Local governments are on the firmest legal footing when they do not assert direct control over who can access federal public lands, but rather when they take steps that indirectly limit the ability of non-locals to access those lands. For example, a number of local governments have issued orders like that issued by Moab County, Utah, prohibiting new bookings at all local hotels, bed and breakfasts, private campgrounds, and short-term rental housing such as Airbnb, with limited exceptions for emergency personnel and self-isolating individuals. By eliminating most short-term accommodation options, these local governments hope to reduce the likelihood non-residents will travel to their jurisdiction. As these types of actions are typically within the scope of legal authority that local governments with home rule have under emergency powers pursuant to state law, and the actions do not assert direct control over federal public lands, they would appear to be legally valid methods to (indirectly) limit non-residents' access to federal public lands within their jurisdiction.

However, short-term accommodation closures may not effectively deter non-residents who want to access federal public lands and who do not need accommodation (either because those individuals can make day trips and drive back to their own residence at night or because they could camp within the federal public lands, particularly if dispersed camping is permitted). Therefore, some local governments seeking to limit access by non-residents have exercised more robust assertions of local control over access to federal public lands.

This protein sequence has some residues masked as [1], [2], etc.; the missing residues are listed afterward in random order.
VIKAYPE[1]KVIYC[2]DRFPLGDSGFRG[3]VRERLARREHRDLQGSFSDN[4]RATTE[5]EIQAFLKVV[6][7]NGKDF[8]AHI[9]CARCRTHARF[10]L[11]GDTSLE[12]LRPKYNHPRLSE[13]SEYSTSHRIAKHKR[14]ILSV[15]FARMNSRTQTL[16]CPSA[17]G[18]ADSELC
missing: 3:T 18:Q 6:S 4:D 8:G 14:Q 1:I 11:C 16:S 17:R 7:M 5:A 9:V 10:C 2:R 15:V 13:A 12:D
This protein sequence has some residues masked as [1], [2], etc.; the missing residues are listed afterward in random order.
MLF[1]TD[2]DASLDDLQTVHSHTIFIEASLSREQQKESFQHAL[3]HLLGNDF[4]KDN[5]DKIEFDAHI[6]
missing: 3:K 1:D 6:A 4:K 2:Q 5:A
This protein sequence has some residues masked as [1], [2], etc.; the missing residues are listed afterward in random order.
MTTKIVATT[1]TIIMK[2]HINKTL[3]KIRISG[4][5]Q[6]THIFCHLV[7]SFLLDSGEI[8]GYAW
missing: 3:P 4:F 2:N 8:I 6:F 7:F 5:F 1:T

For example, San Juan County (Colorado) has issued a notice that law enforcement will ticket or tow vehicles with out-of-county registrations that are parked on roads within the county that are used to access trailheads within national forests or on BLM lands. Although ticketing non-local vehicles versus local vehicles might implicate constitutional concerns about equal protection or right to travel, in light of the emergency powers the local government is acting pursuant to, the county's actions would arguably satisfy the applicable standard of review, whether strict scrutiny or a lesser standard. And as long as the local government has been delegated home rule authority (or another specific source of authority from their states to control vehicular activity and parking along county roads), then this type of local action would appear to be a legally permissible way for counties to indirectly control access to federal public lands and limit non-local use of those lands.

Finally, some local governments are going beyond the type of indirect actions described above and appear to be asserting direct local control over who is permitted on federal public lands within their boundaries. These scenarios raise the most significant questions about the source of local governments' legal authority. For example, Gunnison County (Colorado) issued a notice indicating that non-residents are not permitted on public lands within the county: the county's social media feed refers to the federal public lands as "Gunnison County public lands," and states that they are open to "residents of Gunnison County only." The authority for this proclamation appears to be a county public health order issued pursuant to the county's emergency powers, which requires all non-residents leave the county and return to their primary residences, as well as numerous other mandates to reduce the risk of transmission of the virus.